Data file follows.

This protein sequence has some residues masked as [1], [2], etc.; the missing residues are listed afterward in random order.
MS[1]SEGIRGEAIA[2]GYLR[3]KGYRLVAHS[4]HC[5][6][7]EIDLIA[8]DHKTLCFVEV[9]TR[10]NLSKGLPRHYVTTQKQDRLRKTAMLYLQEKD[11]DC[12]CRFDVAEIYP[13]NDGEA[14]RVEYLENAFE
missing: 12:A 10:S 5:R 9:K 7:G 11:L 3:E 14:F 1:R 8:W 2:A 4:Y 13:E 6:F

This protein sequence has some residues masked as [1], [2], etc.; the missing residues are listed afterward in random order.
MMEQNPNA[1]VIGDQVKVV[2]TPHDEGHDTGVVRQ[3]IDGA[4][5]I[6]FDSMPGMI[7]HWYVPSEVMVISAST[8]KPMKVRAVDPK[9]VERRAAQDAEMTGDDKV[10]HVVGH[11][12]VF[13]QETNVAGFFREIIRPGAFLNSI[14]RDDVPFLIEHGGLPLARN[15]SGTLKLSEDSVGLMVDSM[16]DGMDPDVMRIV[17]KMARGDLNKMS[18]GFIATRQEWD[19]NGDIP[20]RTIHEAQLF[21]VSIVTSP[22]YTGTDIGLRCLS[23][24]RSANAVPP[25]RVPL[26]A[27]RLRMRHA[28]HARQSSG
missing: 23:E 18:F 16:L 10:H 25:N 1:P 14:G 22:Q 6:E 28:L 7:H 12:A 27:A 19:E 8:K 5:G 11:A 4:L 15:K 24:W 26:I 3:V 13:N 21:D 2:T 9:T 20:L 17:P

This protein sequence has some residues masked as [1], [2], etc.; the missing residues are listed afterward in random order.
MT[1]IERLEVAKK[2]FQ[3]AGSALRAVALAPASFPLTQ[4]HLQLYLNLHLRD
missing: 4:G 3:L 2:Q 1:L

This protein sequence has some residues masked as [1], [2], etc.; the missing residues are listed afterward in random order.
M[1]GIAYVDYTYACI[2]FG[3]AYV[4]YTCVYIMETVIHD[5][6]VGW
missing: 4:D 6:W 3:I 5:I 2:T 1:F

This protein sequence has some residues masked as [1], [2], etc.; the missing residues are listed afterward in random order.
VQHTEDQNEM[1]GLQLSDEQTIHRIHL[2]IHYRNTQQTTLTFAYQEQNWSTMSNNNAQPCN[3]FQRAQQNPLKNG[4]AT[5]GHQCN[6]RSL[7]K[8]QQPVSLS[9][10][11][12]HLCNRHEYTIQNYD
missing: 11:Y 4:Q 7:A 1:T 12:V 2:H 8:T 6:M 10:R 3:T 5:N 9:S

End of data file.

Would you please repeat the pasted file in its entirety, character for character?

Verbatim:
This protein sequence has some residues masked as [1], [2], etc.; the missing residues are listed afterward in random order.
MS[1]SEGIRGEAIA[2]GYLR[3]KGYRLVAHS[4]HC[5][6][7]EIDLIA[8]DHKTLCFVEV[9]TR[10]NLSKGLPRHYVTTQKQDRLRKTAMLYLQEKD[11]DC[12]CRFDVAEIYP[13]NDGEA[14]RVEYLENAFE
missing: 12:A 10:S 5:R 9:K 7:G 11:L 3:E 14:F 1:R 8:W 2:A 4:Y 13:E 6:F

This protein sequence has some residues masked as [1], [2], etc.; the missing residues are listed afterward in random order.
MMEQNPNA[1]VIGDQVKVV[2]TPHDEGHDTGVVRQ[3]IDGA[4][5]I[6]FDSMPGMI[7]HWYVPSEVMVISAST[8]KPMKVRAVDPK[9]VERRAAQDAEMTGDDKV[10]HVVGH[11][12]VF[13]QETNVAGFFREIIRPGAFLNSI[14]RDDVPFLIEHGGLPLARN[15]SGTLKLSEDSVGLMVDSM[16]DGMDPDVMRIV[17]KMARGDLNKMS[18]GFIATRQEWD[19]NGDIP[20]RTIHEAQLF[21]VSIVTSP[22]YTGTDIGLRCLS[23][24]RSANAVPP[25]RVPL[26]A[27]RLRMRHA[28]HARQSSG
missing: 23:E 18:F 16:L 10:H 25:N 1:P 14:G 22:Q 6:E 28:L 7:H 12:A 27:A 19:E 8:K 5:G 11:A 4:L 15:K 24:W 26:I 3:V 13:N 21:D 2:T 9:T 20:L 17:P

This protein sequence has some residues masked as [1], [2], etc.; the missing residues are listed afterward in random order.
MT[1]IERLEVAKK[2]FQ[3]AGSALRAVALAPASFPLTQ[4]HLQLYLNLHLRD
missing: 4:G 3:L 2:Q 1:L

This protein sequence has some residues masked as [1], [2], etc.; the missing residues are listed afterward in random order.
M[1]GIAYVDYTYACI[2]FG[3]AYV[4]YTCVYIMETVIHD[5][6]VGW
missing: 4:D 6:W 3:I 5:I 2:T 1:F

This protein sequence has some residues masked as [1], [2], etc.; the missing residues are listed afterward in random order.
VQHTEDQNEM[1]GLQLSDEQTIHRIHL[2]IHYRNTQQTTLTFAYQEQNWSTMSNNNAQPCN[3]FQRAQQNPLKNG[4]AT[5]GHQCN[6]RSL[7]K[8]QQPVSLS[9][10][11][12]HLCNRHEYTIQNYD
missing: 11:Y 4:Q 7:A 1:T 12:V 2:H 8:T 6:M 10:R 3:T 5:N 9:S